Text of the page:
Improve Bone Health: Consume adequate calcium and vitamin D to nourish bones. Check with your doctor about supplements if bone density is a concern. 

Transition Back Slowly: When your doctor clears you to run again, ease back into training gradually over several weeks to avoid re-injury. 

4. Achilles Tendinitis

The Achilles tendon connects the calf muscles to the heel bone and withstands tremendous forces during running. Achilles tendinitis refers to inflammation of this tendon due to overuse, poor flexibility, or faulty biomechanics. With prompt treatment, Achilles tendinitis can resolve without long-term consequences. Ignoring ongoing pain and swelling can lead to larger tears or rupture. 

Achilles tendinitis represents tiny tears or fraying within the tendon fibers caused by repetitive stress and tension. The pain concentrates in the back of the heel or lower calf. Symptoms usually begin gradually with localized soreness that worsens over time. The medical term for this condition is Achilles tendinopathy or tendinosis. The most common contributors to Achilles tendinitis include:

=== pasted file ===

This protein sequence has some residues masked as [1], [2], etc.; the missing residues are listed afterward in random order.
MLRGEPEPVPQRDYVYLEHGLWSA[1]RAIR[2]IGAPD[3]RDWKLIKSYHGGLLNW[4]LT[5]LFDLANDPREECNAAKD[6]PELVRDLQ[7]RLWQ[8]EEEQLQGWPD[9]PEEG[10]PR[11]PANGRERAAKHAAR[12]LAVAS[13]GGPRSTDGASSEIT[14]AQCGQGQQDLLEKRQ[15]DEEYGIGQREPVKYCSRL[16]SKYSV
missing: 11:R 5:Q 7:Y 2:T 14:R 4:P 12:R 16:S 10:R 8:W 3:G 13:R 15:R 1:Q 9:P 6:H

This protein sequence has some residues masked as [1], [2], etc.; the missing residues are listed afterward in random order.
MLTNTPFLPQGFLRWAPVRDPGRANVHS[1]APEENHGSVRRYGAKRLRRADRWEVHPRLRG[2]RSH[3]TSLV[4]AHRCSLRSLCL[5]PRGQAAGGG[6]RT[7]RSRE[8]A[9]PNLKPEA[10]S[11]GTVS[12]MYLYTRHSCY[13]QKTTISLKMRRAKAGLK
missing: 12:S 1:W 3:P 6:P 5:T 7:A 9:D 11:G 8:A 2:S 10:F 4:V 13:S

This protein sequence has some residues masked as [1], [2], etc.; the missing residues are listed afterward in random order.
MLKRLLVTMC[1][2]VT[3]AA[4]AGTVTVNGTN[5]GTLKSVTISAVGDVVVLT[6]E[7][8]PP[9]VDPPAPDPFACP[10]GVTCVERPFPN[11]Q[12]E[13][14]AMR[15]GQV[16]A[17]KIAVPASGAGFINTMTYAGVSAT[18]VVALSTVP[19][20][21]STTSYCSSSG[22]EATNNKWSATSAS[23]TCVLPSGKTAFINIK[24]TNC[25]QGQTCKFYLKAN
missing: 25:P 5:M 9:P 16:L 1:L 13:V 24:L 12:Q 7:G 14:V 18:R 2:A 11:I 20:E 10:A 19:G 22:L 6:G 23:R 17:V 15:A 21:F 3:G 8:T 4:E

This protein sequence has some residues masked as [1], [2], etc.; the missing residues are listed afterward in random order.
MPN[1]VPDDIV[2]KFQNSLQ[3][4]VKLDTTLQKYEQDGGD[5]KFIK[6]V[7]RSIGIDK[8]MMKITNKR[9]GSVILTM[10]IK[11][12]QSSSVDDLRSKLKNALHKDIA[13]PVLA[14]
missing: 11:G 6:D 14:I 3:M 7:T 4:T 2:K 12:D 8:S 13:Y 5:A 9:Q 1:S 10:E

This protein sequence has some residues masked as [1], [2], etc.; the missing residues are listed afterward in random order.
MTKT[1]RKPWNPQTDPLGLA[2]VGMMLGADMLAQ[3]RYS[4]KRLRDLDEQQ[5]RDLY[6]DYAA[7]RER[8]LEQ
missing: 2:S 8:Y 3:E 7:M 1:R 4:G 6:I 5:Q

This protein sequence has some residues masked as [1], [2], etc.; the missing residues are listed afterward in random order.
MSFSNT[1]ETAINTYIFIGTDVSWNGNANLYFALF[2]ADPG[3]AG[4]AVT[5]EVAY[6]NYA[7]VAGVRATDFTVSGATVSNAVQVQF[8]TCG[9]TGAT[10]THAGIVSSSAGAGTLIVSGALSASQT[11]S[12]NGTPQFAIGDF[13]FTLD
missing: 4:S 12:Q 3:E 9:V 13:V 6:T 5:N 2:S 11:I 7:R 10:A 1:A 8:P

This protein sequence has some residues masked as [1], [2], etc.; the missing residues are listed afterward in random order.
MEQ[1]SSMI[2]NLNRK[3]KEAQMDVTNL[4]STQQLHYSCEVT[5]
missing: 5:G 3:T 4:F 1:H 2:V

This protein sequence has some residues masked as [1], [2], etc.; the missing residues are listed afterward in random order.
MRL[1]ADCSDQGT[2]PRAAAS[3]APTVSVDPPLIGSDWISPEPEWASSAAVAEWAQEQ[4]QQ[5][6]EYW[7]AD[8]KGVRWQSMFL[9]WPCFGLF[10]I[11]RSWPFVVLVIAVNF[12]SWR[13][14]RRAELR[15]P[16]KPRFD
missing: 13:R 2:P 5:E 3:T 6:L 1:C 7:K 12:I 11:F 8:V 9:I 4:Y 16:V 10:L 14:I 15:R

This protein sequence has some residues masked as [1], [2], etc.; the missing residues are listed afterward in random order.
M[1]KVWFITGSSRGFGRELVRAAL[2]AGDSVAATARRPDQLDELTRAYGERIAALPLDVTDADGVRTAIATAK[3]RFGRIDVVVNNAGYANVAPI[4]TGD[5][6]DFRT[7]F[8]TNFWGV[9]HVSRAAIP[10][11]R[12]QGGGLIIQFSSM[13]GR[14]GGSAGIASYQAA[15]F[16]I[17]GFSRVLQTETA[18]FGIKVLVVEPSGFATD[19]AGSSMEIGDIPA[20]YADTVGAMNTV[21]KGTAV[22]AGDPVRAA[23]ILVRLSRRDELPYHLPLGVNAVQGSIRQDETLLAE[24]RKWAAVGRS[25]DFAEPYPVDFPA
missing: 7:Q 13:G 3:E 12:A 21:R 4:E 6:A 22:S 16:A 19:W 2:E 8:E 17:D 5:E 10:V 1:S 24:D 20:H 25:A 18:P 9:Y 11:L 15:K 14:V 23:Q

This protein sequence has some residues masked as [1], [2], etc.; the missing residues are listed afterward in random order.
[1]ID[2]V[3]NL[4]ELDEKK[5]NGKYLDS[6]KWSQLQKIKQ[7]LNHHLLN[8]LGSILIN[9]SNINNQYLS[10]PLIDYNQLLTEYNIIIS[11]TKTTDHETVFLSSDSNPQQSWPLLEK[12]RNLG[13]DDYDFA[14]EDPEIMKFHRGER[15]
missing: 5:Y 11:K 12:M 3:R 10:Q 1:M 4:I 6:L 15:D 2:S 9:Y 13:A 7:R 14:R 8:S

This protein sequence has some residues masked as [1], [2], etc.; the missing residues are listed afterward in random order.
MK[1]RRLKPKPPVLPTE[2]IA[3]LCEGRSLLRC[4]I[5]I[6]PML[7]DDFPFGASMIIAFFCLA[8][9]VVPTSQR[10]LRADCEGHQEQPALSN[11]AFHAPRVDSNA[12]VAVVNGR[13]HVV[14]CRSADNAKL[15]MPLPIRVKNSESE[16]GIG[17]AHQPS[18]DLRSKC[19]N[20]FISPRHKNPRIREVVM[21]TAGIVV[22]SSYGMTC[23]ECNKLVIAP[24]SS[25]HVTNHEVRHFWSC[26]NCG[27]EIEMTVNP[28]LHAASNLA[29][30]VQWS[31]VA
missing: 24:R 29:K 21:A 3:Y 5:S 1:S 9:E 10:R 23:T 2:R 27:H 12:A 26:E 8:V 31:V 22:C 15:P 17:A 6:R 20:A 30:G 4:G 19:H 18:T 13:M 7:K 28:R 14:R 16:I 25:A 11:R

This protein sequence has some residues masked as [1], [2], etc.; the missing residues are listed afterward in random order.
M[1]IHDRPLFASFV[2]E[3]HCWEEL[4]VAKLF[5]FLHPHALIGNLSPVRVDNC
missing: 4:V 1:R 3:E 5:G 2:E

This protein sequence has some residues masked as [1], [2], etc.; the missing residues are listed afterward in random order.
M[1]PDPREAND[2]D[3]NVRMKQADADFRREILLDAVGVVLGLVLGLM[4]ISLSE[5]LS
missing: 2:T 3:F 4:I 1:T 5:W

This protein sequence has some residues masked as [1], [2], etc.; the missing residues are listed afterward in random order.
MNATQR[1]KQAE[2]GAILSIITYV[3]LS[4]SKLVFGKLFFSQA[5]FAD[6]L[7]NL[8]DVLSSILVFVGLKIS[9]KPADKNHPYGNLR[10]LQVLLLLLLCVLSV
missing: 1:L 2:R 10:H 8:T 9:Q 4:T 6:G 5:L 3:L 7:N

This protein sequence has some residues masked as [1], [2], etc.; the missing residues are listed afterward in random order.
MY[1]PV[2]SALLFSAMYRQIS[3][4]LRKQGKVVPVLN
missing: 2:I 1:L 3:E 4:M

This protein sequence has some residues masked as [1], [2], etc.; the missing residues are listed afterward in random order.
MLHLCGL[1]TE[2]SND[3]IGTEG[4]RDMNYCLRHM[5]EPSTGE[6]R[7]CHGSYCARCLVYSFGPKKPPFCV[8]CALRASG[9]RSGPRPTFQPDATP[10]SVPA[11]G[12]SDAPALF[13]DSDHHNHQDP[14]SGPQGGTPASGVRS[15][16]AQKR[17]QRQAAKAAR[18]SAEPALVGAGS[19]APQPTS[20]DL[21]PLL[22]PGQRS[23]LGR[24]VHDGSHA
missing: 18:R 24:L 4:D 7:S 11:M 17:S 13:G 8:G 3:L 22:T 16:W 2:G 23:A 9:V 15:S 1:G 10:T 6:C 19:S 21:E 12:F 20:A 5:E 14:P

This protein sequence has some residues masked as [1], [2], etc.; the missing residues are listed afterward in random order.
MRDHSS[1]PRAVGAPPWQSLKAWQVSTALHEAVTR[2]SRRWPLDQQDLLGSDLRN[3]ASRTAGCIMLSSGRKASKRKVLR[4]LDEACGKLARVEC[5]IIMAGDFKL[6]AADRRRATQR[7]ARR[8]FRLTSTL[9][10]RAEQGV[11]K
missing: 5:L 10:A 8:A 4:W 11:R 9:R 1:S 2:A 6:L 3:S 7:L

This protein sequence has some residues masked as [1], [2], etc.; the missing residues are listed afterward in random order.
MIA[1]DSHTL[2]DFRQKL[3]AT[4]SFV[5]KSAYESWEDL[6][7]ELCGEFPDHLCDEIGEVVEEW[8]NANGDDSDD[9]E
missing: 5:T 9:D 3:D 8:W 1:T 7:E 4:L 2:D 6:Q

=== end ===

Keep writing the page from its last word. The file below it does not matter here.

Inflexible Calf Muscles: Tight calf muscles increase strain on the Achilles tendon during running or explosive moves. Always stretch and foam roll calves after running. 

Sudden Increases in Mileage: Abruptly ramping up running distance or intensity overloads the Achilles tendon. Increase training loads gradually over time. 

Overpronation: Excess inward foot rolling during foot strike places more stress on the outer Achilles tendon. Use motion-control shoes or orthotics. 

Hill Training: Running hills, stairs, or inclines forces extra calf contraction and stretch on the Achilles tendon. Progress gradually with hill repeats.